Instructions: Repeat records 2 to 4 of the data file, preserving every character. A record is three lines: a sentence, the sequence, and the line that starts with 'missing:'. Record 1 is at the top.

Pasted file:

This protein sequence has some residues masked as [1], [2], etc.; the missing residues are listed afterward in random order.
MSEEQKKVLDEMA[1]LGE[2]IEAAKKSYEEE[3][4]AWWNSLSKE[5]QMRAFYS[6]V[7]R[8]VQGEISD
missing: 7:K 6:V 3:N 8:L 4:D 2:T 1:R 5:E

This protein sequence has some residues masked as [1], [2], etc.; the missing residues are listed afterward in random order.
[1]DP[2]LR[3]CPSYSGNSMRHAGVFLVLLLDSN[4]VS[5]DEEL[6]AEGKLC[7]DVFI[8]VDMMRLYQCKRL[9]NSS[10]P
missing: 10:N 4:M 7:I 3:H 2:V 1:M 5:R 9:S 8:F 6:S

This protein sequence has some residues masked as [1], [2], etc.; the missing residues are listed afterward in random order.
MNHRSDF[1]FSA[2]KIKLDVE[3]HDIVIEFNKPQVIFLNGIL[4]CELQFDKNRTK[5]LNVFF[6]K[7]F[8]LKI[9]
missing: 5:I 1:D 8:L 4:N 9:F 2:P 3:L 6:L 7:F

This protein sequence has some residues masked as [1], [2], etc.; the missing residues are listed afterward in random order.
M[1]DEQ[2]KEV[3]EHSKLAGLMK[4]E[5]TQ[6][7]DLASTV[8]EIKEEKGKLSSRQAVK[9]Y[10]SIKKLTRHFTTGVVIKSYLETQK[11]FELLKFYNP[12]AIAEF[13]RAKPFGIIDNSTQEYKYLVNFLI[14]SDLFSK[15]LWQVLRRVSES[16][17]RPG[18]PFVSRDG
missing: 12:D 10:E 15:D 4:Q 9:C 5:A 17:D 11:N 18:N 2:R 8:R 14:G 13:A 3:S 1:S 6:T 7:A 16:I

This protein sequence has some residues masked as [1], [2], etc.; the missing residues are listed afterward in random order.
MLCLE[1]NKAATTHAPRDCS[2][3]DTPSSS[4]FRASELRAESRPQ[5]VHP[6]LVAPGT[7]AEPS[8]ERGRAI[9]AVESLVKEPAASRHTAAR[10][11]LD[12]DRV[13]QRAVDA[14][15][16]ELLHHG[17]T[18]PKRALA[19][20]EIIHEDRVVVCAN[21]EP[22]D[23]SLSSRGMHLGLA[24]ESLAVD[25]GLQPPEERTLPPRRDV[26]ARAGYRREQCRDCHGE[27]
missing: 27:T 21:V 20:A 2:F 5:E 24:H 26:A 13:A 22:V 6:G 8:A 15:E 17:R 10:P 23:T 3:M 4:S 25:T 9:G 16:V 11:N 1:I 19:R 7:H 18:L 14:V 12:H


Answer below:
This protein sequence has some residues masked as [1], [2], etc.; the missing residues are listed afterward in random order.
[1]DP[2]LR[3]CPSYSGNSMRHAGVFLVLLLDSN[4]VS[5]DEEL[6]AEGKLC[7]DVFI[8]VDMMRLYQCKRL[9]NSS[10]P
missing: 10:N 4:M 7:I 3:H 2:V 1:M 5:R 9:S 8:F 6:S

This protein sequence has some residues masked as [1], [2], etc.; the missing residues are listed afterward in random order.
MNHRSDF[1]FSA[2]KIKLDVE[3]HDIVIEFNKPQVIFLNGIL[4]CELQFDKNRTK[5]LNVFF[6]K[7]F[8]LKI[9]
missing: 5:I 1:D 8:L 4:N 9:F 2:P 3:L 6:L 7:F

This protein sequence has some residues masked as [1], [2], etc.; the missing residues are listed afterward in random order.
M[1]DEQ[2]KEV[3]EHSKLAGLMK[4]E[5]TQ[6][7]DLASTV[8]EIKEEKGKLSSRQAVK[9]Y[10]SIKKLTRHFTTGVVIKSYLETQK[11]FELLKFYNP[12]AIAEF[13]RAKPFGIIDNSTQEYKYLVNFLI[14]SDLFSK[15]LWQVLRRVSES[16][17]RPG[18]PFVSRDG
missing: 12:D 10:E 15:D 4:Q 9:C 5:A 17:D 11:N 18:N 2:R 8:R 14:G 13:A 3:S 1:S 6:T 7:A 16:I